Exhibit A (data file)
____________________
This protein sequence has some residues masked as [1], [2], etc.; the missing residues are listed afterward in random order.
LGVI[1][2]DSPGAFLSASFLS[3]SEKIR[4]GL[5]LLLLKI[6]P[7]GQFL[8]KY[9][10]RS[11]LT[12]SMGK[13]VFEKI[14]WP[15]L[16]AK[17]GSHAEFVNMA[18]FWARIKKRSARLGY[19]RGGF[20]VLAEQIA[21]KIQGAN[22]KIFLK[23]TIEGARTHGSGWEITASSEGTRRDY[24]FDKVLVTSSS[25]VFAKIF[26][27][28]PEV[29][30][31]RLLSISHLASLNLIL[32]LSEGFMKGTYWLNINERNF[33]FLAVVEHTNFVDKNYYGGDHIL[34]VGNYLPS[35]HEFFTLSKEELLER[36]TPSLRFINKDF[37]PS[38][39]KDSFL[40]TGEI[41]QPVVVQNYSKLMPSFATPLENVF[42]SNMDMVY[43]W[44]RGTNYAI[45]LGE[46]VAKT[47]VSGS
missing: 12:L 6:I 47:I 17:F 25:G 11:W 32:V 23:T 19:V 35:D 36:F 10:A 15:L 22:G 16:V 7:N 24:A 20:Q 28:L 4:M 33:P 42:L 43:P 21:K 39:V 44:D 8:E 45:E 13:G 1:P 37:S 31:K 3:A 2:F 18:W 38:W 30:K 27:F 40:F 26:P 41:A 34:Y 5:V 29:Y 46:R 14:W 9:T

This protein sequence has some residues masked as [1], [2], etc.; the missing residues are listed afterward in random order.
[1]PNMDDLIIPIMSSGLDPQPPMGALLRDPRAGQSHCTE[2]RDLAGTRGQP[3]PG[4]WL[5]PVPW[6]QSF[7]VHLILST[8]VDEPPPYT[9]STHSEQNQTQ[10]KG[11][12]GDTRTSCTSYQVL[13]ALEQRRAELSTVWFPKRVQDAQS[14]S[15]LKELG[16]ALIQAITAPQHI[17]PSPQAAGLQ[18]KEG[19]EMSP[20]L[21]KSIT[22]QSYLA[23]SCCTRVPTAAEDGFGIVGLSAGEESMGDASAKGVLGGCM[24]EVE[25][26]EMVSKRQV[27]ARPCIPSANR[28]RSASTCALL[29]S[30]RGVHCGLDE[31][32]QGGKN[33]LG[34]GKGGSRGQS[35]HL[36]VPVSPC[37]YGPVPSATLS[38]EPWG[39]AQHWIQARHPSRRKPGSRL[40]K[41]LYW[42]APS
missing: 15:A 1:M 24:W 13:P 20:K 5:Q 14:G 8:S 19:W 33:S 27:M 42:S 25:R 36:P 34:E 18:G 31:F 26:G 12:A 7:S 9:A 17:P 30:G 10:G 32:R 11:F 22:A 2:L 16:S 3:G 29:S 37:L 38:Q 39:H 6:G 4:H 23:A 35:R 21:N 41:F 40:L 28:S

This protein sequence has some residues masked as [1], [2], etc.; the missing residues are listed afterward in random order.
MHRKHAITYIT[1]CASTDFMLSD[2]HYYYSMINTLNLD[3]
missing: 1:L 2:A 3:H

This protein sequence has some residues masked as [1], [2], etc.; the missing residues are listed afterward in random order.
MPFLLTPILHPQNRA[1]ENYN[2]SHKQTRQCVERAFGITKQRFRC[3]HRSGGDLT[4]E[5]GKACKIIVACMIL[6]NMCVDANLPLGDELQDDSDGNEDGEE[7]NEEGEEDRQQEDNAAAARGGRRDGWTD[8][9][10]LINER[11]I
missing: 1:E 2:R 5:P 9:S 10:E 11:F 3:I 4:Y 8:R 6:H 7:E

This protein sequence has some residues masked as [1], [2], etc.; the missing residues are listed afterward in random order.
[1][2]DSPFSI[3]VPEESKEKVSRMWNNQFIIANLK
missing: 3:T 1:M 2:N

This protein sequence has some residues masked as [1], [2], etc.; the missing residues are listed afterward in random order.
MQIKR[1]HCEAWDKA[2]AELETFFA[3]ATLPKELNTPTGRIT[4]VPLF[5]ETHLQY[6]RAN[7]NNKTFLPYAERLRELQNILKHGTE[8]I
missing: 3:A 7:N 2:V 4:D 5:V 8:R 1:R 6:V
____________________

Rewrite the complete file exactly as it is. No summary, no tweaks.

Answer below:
This protein sequence has some residues masked as [1], [2], etc.; the missing residues are listed afterward in random order.
LGVI[1][2]DSPGAFLSASFLS[3]SEKIR[4]GL[5]LLLLKI[6]P[7]GQFL[8]KY[9][10]RS[11]LT[12]SMGK[13]VFEKI[14]WP[15]L[16]AK[17]GSHAEFVNMA[18]FWARIKKRSARLGY[19]RGGF[20]VLAEQIA[21]KIQGAN[22]KIFLK[23]TIEGARTHGSGWEITASSEGTRRDY[24]FDKVLVTSSS[25]VFAKIF[26][27][28]PEV[29][30][31]RLLSISHLASLNLIL[32]LSEGFMKGTYWLNINERNF[33]FLAVVEHTNFVDKNYYGGDHIL[34]VGNYLPS[35]HEFFTLSKEELLER[36]TPSLRFINKDF[37]PS[38][39]KDSFL[40]TGEI[41]QPVVVQNYSKLMPSFATPLENVF[42]SNMDMVY[43]W[44]RGTNYAI[45]LGE[46]VAKT[47]VSGS
missing: 12:L 6:I 47:I 17:F 25:G 11:W 32:V 23:T 19:V 35:D 36:F 10:A 15:L 22:G 16:V 7:N 24:A 20:Q 28:L 4:M 33:P 42:L 43:P 21:K 39:V 44:D 8:E 45:E 13:G 1:P 37:S 31:K 3:A 2:F 18:W 38:W 30:K 27:F 40:F 26:P 41:A 34:Y 5:V 29:Y 46:R 14:W 9:T

This protein sequence has some residues masked as [1], [2], etc.; the missing residues are listed afterward in random order.
[1]PNMDDLIIPIMSSGLDPQPPMGALLRDPRAGQSHCTE[2]RDLAGTRGQP[3]PG[4]WL[5]PVPW[6]QSF[7]VHLILST[8]VDEPPPYT[9]STHSEQNQTQ[10]KG[11][12]GDTRTSCTSYQVL[13]ALEQRRAELSTVWFPKRVQDAQS[14]S[15]LKELG[16]ALIQAITAPQHI[17]PSPQAAGLQ[18]KEG[19]EMSP[20]L[21]KSIT[22]QSYLA[23]SCCTRVPTAAEDGFGIVGLSAGEESMGDASAKGVLGGCM[24]EVE[25][26]EMVSKRQV[27]ARPCIPSANR[28]RSASTCALL[29]S[30]RGVHCGLDE[31][32]QGGKN[33]LG[34]GKGGSRGQS[35]HL[36]VPVSPC[37]YGPVPSATLS[38]EPWG[39]AQHWIQARHPSRRKPGSRL[40]K[41]LYW[42]APS
missing: 15:A 1:M 24:W 13:P 20:K 5:Q 14:G 8:S 19:W 33:S 27:M 42:S 25:R 36:P 34:E 18:G 31:F 26:G 12:A 7:S 9:A 17:P 30:G 10:G 32:R 11:F 22:A 2:L 16:S 3:G 29:S 37:L 38:Q 39:H 6:G 4:H 23:A 35:R 21:N 41:F 40:L 28:S

This protein sequence has some residues masked as [1], [2], etc.; the missing residues are listed afterward in random order.
MHRKHAITYIT[1]CASTDFMLSD[2]HYYYSMINTLNLD[3]
missing: 1:L 2:A 3:H

This protein sequence has some residues masked as [1], [2], etc.; the missing residues are listed afterward in random order.
MPFLLTPILHPQNRA[1]ENYN[2]SHKQTRQCVERAFGITKQRFRC[3]HRSGGDLT[4]E[5]GKACKIIVACMIL[6]NMCVDANLPLGDELQDDSDGNEDGEE[7]NEEGEEDRQQEDNAAAARGGRRDGWTD[8][9][10]LINER[11]I
missing: 1:E 2:R 5:P 9:S 10:E 11:F 3:I 4:Y 8:R 6:H 7:E

This protein sequence has some residues masked as [1], [2], etc.; the missing residues are listed afterward in random order.
[1][2]DSPFSI[3]VPEESKEKVSRMWNNQFIIANLK
missing: 3:T 1:M 2:N

This protein sequence has some residues masked as [1], [2], etc.; the missing residues are listed afterward in random order.
MQIKR[1]HCEAWDKA[2]AELETFFA[3]ATLPKELNTPTGRIT[4]VPLF[5]ETHLQY[6]RAN[7]NNKTFLPYAERLRELQNILKHGTE[8]I
missing: 3:A 7:N 2:V 4:D 5:V 8:R 1:R 6:V